PubDate: Thu, 2 Nov 2017 11:47:32 GMT
       
  • Volume 33 Making productive space from sawmill waste: Timber production
           and reclamation at Kohukohu, Northland, New Zealand (1879-1912)
    • Abstract: Boswijk, Gretel; Munro, Duncan
      This paper explores local-scale landscape change as a consequence of waste disposal practices employed by the New Zealand (NZ) timber industry during the nineteenth and early twentieth centuries, and considers whether there was concern about effects of these practices on receiving environments. The research focuses on Kohukohu, Northland, where a steam-powered sawmill operated between 1879 and 1912. Sawn waste was used to reclaim six acres (2.43 ha) of land at Kohukohu, which converted waste material into something useful (lining and fill) and improved the working conditions of the mill by creating flat land. Local concern about disposal of sawn waste by reclamation appears limited until the early 1900s, when anxiety about the negative effect of sawdust on the harbour increased. Such local scale modifications occurred elsewhere in the kauri district and are a (sometimes forgotten) legacy of industrialised timber production in NZ.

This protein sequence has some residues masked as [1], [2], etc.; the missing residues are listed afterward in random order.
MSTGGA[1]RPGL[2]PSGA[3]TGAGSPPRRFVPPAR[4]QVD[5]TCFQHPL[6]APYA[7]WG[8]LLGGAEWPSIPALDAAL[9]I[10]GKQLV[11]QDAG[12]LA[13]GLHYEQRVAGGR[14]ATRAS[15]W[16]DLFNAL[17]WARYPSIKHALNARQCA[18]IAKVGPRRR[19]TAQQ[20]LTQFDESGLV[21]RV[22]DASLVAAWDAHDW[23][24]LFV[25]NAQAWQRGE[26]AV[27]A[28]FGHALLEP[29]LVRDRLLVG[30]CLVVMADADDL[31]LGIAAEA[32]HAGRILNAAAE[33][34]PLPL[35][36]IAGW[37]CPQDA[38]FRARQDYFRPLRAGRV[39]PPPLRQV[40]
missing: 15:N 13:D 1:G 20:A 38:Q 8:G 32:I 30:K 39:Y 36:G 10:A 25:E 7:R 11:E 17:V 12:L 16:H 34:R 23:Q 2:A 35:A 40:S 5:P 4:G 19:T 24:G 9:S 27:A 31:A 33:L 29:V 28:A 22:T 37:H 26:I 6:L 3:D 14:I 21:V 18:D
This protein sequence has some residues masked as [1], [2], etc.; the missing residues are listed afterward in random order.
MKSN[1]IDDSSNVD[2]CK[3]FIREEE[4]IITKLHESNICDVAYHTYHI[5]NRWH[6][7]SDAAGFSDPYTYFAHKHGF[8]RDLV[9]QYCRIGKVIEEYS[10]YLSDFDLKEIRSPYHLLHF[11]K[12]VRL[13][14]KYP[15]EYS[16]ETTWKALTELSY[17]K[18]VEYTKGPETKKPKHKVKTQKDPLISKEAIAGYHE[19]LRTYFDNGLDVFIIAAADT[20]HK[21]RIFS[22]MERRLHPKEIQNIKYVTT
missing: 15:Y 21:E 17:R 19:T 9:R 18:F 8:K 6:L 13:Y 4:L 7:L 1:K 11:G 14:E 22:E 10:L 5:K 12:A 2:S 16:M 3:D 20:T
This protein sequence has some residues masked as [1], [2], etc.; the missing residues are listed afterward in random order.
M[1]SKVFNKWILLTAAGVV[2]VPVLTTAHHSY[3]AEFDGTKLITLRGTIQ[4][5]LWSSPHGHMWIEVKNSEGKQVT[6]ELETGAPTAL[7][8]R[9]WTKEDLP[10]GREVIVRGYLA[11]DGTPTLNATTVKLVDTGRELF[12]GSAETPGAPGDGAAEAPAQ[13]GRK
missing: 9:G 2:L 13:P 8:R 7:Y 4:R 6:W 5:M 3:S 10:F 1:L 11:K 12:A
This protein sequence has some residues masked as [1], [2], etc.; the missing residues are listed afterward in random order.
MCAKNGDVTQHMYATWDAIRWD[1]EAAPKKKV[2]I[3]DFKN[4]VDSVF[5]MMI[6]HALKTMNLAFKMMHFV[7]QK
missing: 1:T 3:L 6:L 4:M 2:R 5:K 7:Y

PubDate: Thu, 2 Nov 2017 11:47:32 GMT
       
  • Volume 33 Index of volumes 1-32 (1983-2014)
    • Abstract: Davies, Peter
      PubDate: Thu, 2 Nov 2017 11:47:32 GMT
       
  • Volume 33 Vale James Semple Kerr (1932-2014)
    • Abstract: Mackay, Richard
      PubDate: Thu, 2 Nov 2017 11:47:32 GMT
       
  • Volume 33 Thesis abstracts
    • PubDate: Thu, 2 Nov 2017 11:47:32 GMT
       
  • Volume 33 Archaeological theory in a nutshell [Book Review]
    • Abstract: Dunk, Melissa
      Review(s) of: Archaeological theory in a nutshell, by Adrian Praetzellis, Left Coast Press, California, 2015, 224 pages, paperback, ISBN 9781629581590, USD $29.95.